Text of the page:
Before the study was initiated, horses underwent a 4-wk adaptation period, during which they were accustomed to being caught, tied, and fed the concentrate portion of their ration individually twice daily at 0700 and 1700 h. Horses were gradually introduced to the concentrate mixture that was used in the treatment diets, with all horses receiving endophyte-free fescue seed during the adaptation period. During this period, the quantity of molasses added was adjusted to ensure that all horses consumed the entire concentrate mixture without sorting of the fescue seed. The study began in June and concluded in October. All horses were provided unlimited access to water and a trace mineral salt block throughout the study. The experiment began on d 0, and the 90-d trial was divided into three 30-d segments. On d 0 and at the conclusion of each 30-d period, clinical lameness exams were conducted, horses were weighed, and digital circulation was evaluated using Doppler ultrasonography (Megas ES FD570A; Biosound Esaote, Inc., Indianapolis, IN) and thermographic imaging (ThermaCAM P45HSV; FLIR Systems, Inc., Pleasant Hill, MO).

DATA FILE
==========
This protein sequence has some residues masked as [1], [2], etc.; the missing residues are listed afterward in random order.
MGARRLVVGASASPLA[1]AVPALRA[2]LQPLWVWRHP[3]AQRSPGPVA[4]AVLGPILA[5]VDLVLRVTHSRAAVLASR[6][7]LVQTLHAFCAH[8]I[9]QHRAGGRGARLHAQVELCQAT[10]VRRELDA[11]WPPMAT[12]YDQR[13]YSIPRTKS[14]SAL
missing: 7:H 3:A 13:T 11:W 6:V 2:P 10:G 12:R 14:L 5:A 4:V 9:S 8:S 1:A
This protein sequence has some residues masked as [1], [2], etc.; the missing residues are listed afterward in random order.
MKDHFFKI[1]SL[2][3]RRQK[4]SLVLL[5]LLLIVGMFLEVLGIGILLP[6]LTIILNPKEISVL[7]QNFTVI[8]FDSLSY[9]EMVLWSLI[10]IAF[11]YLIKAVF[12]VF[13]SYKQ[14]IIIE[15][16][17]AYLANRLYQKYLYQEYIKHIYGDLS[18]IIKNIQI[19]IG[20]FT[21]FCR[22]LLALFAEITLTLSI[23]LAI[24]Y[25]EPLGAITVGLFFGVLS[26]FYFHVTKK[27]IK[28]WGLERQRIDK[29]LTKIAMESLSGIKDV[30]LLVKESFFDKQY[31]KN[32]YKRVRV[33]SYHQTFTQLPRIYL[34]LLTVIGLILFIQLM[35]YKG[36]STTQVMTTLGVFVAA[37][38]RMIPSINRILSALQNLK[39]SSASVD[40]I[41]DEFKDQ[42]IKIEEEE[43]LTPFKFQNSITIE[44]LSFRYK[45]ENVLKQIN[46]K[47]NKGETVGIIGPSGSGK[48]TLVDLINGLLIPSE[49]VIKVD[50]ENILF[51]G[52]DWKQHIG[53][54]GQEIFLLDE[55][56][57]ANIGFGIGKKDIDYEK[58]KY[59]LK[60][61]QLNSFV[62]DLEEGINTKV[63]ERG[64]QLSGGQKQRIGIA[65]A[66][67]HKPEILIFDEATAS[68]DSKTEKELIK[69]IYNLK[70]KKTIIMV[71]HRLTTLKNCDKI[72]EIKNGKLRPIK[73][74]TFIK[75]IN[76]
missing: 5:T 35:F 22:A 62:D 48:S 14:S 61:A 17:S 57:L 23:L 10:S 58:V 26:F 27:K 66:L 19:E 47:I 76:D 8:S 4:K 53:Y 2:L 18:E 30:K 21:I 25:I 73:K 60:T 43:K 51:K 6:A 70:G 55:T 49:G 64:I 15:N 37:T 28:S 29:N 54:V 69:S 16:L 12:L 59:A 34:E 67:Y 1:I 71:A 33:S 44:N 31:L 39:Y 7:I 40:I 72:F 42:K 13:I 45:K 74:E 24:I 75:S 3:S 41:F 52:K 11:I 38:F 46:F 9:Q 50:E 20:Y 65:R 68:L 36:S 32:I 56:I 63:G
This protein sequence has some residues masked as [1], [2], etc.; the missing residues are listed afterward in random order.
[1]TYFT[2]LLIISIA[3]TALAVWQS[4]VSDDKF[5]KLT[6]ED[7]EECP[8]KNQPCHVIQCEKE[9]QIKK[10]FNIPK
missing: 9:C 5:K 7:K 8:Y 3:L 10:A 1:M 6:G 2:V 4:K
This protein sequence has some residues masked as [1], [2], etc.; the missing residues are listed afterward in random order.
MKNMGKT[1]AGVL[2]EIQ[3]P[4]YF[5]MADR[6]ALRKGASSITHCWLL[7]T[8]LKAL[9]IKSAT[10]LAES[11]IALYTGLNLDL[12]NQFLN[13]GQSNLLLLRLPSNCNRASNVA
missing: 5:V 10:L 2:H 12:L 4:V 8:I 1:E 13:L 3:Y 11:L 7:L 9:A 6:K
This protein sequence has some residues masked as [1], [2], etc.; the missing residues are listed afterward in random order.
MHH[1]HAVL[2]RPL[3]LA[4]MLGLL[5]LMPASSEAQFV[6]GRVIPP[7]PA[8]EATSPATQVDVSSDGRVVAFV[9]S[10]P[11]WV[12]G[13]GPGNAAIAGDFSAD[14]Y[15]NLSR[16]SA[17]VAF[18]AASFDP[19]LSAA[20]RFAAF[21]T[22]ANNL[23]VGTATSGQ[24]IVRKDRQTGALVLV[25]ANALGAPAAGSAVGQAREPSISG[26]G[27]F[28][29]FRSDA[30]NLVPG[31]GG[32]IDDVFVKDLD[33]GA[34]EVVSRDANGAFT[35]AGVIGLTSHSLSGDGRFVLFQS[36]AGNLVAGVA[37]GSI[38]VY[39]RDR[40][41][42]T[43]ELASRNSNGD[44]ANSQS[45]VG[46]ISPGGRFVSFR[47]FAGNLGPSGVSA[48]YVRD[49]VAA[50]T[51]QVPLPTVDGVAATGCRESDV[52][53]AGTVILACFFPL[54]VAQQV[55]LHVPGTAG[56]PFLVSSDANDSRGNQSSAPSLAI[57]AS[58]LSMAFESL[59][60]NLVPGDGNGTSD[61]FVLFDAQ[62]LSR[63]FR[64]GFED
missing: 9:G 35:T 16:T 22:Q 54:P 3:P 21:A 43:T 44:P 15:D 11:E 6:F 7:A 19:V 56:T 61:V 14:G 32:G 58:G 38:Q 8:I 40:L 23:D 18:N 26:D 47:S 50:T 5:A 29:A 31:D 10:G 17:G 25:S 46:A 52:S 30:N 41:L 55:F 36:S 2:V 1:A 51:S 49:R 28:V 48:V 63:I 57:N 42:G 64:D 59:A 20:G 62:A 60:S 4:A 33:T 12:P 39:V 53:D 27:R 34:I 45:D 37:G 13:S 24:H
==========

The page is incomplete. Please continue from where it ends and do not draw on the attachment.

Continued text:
From d 1 to 30, all horses were provided unlimited access to large, round bales of native prairie hay and were individually fed concentrate twice daily. The concentrate mixture was composed of 2.01 kg of horse feed (Life Design Compete Horse Feed; Nutrena, Minneapolis, MN), 0.23 kg of either Kentucky 31 Tall Fescue seed (E+; Ferry Morse Seed Co., Fulton, KY) or Fuego Tall Fescue seed (E-; Land O'Lakes, Inc., Fort Dodge, IA; Table 1), and 0.02 kg dry molasses (Purina Mills, Richmond, IN). Kentucky 31 fescue seed was integrated into the concentrate at a rate sufficient to bring daily ergovaline consumption in the E+ diet to a minimum of 200 μg/kg, the same dosage reported to elicit fescue toxicities in cattle, which are reported to be more resistant to fescue toxicosis than horses (Strickland et al., 1993; Blodgett, 2001). This dosage also approximates conservative ergovaline concentrations reported in fescue pastures in the central region of the United States (154 to 506 μg/kg; Peters et al., 1992). Ergovaline content in the E- diet remained at undetectable amounts.
|Item||Ergocryptine, μg/kg||Ergocristine, μg/kg||Ergovaline, μg/kg|
From d 31 to 60, the native prairie hay in each diet was replaced by large, round bales of either a high-endophyte (E+) or low-endophyte (E-) variety of Kentucky 31 fescue hay. Administration of the concentrate portion of the diet did not change from the initial feeding period, thus ensuring that each horse in the E+ treatment group received a minimum of 200 μg/kg of ergovaline. Because hay was group fed and individual hay consumption was not measured, total ergovaline consumption was calculated on the basis of an assumed daily DM consumption of 2.0% of BW. Thus, individual total daily ergovaline consumption, including both the hay and concentrate, was estimated to be 280 μg/kg (E+) and 18 μg/kg (E-).